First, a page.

Mack leader says company focused on improving marketshare
For doubters of Mack’s ability to gain meaningful marketshare in the U.S., John Walsh, the truck maker’s vice president of marketing, has a request: Just watch.
Mack closed last year with 8.9 percent marketshare and Walsh says the company is likely to come close but is unlikely to meet that mark this year as its core markets struggle under economic conditions.
And Walsh says his company’s successes can only be measured on the fields where it does battle, noting it’s become highly successful fighting those fights.
“We play in refuse (market),” Walsh says, “and we continue to be the dominant player in that market.”
Construction, traditionally a very strong segment for Mack, has all but disappeared during the economic recession.
“If that could get back to a normal level, we would become a double-digit player in overall marketshare,” Walsh says. “We’ve not lost customers, but they’re not buying.”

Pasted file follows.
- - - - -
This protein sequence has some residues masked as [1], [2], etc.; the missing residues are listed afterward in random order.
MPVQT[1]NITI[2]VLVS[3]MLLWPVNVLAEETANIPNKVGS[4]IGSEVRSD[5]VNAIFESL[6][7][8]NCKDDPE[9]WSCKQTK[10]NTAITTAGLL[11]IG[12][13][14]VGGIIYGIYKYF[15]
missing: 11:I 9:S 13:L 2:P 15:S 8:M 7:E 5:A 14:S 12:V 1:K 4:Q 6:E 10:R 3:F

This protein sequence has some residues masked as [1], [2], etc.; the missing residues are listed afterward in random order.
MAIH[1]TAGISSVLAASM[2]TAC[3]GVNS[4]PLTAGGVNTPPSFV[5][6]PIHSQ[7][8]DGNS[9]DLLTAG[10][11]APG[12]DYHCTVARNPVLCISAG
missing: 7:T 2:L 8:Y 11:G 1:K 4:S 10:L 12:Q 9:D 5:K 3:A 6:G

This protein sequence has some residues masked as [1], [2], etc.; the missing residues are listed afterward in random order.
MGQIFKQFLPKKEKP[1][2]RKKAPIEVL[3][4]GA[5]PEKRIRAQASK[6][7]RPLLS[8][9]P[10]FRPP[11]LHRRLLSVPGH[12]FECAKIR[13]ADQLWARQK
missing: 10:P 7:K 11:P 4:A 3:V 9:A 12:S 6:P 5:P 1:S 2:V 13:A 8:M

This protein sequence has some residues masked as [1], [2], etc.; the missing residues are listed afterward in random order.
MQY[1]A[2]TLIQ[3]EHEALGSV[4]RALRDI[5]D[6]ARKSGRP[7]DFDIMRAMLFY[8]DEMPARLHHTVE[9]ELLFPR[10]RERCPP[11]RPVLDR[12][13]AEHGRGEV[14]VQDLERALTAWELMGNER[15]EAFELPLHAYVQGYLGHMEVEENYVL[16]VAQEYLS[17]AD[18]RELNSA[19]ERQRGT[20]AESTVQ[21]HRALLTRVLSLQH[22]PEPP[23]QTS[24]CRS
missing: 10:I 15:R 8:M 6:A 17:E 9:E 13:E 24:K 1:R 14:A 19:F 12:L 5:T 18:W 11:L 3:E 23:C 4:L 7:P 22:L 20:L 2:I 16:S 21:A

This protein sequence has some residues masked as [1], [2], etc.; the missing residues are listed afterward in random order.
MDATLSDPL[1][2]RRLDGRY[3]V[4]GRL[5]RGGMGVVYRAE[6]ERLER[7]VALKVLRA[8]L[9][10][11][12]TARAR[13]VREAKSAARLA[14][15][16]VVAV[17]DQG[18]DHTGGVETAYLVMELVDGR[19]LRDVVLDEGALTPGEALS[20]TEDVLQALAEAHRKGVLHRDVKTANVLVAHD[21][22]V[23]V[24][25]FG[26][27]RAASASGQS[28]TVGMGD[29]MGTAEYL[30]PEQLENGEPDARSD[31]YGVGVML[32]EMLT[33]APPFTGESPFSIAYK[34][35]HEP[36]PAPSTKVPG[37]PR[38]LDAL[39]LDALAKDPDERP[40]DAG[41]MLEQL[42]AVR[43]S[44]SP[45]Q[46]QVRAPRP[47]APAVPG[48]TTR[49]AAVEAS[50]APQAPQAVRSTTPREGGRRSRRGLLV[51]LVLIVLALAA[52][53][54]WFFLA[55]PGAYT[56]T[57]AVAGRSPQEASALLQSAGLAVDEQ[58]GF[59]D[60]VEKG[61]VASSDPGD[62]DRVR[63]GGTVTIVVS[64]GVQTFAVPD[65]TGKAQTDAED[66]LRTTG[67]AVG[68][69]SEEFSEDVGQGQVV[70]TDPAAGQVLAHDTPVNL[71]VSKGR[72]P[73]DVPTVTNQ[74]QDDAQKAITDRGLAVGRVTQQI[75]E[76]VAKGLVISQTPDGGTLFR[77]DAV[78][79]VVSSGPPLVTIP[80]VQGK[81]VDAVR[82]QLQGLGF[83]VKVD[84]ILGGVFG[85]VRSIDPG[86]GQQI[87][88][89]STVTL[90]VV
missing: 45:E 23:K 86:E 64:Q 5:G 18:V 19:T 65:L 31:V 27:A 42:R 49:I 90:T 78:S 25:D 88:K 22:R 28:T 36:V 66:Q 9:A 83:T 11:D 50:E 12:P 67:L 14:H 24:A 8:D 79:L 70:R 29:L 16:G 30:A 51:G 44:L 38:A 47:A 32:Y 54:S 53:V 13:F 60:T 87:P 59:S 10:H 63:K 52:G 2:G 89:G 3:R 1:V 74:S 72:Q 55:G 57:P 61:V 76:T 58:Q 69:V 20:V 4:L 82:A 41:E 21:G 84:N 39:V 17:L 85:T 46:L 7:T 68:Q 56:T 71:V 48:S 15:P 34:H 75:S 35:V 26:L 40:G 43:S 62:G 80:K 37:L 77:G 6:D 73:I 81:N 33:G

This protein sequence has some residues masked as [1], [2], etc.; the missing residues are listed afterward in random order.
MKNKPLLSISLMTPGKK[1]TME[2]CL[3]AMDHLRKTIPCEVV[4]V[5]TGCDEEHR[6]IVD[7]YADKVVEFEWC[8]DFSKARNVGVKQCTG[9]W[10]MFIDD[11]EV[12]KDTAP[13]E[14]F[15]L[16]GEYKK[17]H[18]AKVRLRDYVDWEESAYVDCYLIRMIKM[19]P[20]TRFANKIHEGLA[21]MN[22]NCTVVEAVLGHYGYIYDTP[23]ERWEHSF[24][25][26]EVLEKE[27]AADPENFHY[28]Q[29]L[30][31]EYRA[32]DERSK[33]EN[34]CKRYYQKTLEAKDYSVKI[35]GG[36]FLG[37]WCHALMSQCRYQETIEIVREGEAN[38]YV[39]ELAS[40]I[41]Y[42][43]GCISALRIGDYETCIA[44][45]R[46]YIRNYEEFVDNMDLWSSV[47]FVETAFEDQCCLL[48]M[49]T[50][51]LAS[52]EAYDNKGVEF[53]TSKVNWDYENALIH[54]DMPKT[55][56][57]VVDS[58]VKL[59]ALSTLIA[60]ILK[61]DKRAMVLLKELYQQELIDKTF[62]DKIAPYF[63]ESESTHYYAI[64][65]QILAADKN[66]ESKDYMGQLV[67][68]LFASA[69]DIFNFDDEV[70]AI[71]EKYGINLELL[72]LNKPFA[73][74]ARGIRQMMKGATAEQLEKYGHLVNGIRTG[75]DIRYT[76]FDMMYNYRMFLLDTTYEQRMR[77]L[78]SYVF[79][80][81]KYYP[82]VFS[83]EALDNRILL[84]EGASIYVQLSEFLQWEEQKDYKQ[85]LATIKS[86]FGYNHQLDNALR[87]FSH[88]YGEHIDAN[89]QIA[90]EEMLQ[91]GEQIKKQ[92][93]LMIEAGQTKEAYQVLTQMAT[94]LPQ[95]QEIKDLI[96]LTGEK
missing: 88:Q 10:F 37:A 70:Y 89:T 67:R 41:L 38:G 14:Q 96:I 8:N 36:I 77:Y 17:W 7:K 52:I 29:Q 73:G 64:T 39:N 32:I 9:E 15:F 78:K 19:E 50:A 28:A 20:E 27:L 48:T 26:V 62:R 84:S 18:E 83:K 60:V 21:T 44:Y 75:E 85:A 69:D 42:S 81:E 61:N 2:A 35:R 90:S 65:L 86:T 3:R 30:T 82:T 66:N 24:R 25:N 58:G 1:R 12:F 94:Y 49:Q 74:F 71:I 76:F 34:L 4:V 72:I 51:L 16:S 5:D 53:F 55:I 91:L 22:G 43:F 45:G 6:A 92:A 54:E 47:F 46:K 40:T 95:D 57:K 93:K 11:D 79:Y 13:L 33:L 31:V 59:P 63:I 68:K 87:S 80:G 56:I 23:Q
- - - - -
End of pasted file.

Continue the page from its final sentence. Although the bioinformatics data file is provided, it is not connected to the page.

Mack isn’t sitting around waiting for conditions to improve. Walsh says the company is being proactive in changing the things it can control, and that includes bolstering its focus on the regional haul market.
“We’re doing very well in that segment,” he says. “When the construction market disappeared, we focused our organization and dealers to sell regional haulers again. We feel very good about where we’re positioned in that market today.”
Walsh also notes that Mack doesn’t focus its business in a market segment it considers non-core, which is also a market segment that sees a large volume of trucks bought and sold.
“The (long-haul) truckload segment of the market is not where Mack plays,” Walsh says, adding truckload is a core business for its Swedish sister, Volvo Trucks. ”That means we’re out of half of the market.”
By not intently servicing a significant portion of truck buyers in the market, Walsh says the company’s expectations aren’t to be an overall leader, but to dominate the markets it considers its core business.